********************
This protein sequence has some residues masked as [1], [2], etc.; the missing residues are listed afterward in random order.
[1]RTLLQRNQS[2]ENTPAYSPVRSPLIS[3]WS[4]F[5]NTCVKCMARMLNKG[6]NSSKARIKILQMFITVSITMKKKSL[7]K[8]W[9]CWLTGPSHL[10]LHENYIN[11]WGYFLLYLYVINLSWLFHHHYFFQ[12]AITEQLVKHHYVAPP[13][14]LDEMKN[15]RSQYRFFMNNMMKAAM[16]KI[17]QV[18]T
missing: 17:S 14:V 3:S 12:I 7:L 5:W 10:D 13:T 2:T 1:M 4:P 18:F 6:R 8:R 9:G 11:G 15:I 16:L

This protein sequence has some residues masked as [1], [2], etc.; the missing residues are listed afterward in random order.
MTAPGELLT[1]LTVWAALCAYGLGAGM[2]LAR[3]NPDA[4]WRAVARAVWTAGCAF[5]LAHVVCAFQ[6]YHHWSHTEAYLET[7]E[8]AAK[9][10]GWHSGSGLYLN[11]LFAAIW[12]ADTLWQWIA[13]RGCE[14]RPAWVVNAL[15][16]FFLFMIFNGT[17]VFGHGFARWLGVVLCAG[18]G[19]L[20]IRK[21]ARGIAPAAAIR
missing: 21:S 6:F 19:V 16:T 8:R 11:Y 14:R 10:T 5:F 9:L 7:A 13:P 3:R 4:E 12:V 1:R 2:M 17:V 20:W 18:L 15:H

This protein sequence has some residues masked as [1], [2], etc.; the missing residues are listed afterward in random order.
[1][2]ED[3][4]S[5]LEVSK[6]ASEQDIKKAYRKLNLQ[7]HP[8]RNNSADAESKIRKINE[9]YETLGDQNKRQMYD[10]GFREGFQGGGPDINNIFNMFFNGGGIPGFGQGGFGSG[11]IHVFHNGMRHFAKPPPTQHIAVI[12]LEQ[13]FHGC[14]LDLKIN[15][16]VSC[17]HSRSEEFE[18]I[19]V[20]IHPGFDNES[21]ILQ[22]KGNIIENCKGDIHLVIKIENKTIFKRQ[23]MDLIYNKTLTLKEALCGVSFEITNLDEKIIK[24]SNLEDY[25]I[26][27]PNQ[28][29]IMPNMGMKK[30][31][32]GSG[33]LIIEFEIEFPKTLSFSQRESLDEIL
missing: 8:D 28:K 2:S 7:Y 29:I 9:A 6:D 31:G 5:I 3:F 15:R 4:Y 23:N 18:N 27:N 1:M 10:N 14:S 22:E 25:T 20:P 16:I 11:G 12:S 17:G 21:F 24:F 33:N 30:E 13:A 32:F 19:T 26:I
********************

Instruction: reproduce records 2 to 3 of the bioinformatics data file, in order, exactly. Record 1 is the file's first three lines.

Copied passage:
This protein sequence has some residues masked as [1], [2], etc.; the missing residues are listed afterward in random order.
MTAPGELLT[1]LTVWAALCAYGLGAGM[2]LAR[3]NPDA[4]WRAVARAVWTAGCAF[5]LAHVVCAFQ[6]YHHWSHTEAYLET[7]E[8]AAK[9][10]GWHSGSGLYLN[11]LFAAIW[12]ADTLWQWIA[13]RGCE[14]RPAWVVNAL[15][16]FFLFMIFNGT[17]VFGHGFARWLGVVLCAG[18]G[19]L[20]IRK[21]ARGIAPAAAIR
missing: 21:S 6:F 19:V 16:T 8:R 11:Y 14:R 10:T 5:F 9:L 7:A 13:P 3:R 4:E 12:V 1:R 2:M 17:V 20:W 18:L 15:H

This protein sequence has some residues masked as [1], [2], etc.; the missing residues are listed afterward in random order.
[1][2]ED[3][4]S[5]LEVSK[6]ASEQDIKKAYRKLNLQ[7]HP[8]RNNSADAESKIRKINE[9]YETLGDQNKRQMYD[10]GFREGFQGGGPDINNIFNMFFNGGGIPGFGQGGFGSG[11]IHVFHNGMRHFAKPPPTQHIAVI[12]LEQ[13]FHGC[14]LDLKIN[15][16]VSC[17]HSRSEEFE[18]I[19]V[20]IHPGFDNES[21]ILQ[22]KGNIIENCKGDIHLVIKIENKTIFKRQ[23]MDLIYNKTLTLKEALCGVSFEITNLDEKIIK[24]SNLEDY[25]I[26][27]PNQ[28][29]IMPNMGMKK[30][31][32]GSG[33]LIIEFEIEFPKTLSFSQRESLDEIL
missing: 8:D 28:K 2:S 7:Y 29:I 9:A 6:D 31:G 5:I 3:F 15:R 4:Y 23:N 18:N 27:N 1:M 10:N 14:S 22:E 25:T 20:P 16:I 11:G 12:S 17:G 21:F 24:F 33:N 30:E 13:A 32:F 19:T 26:I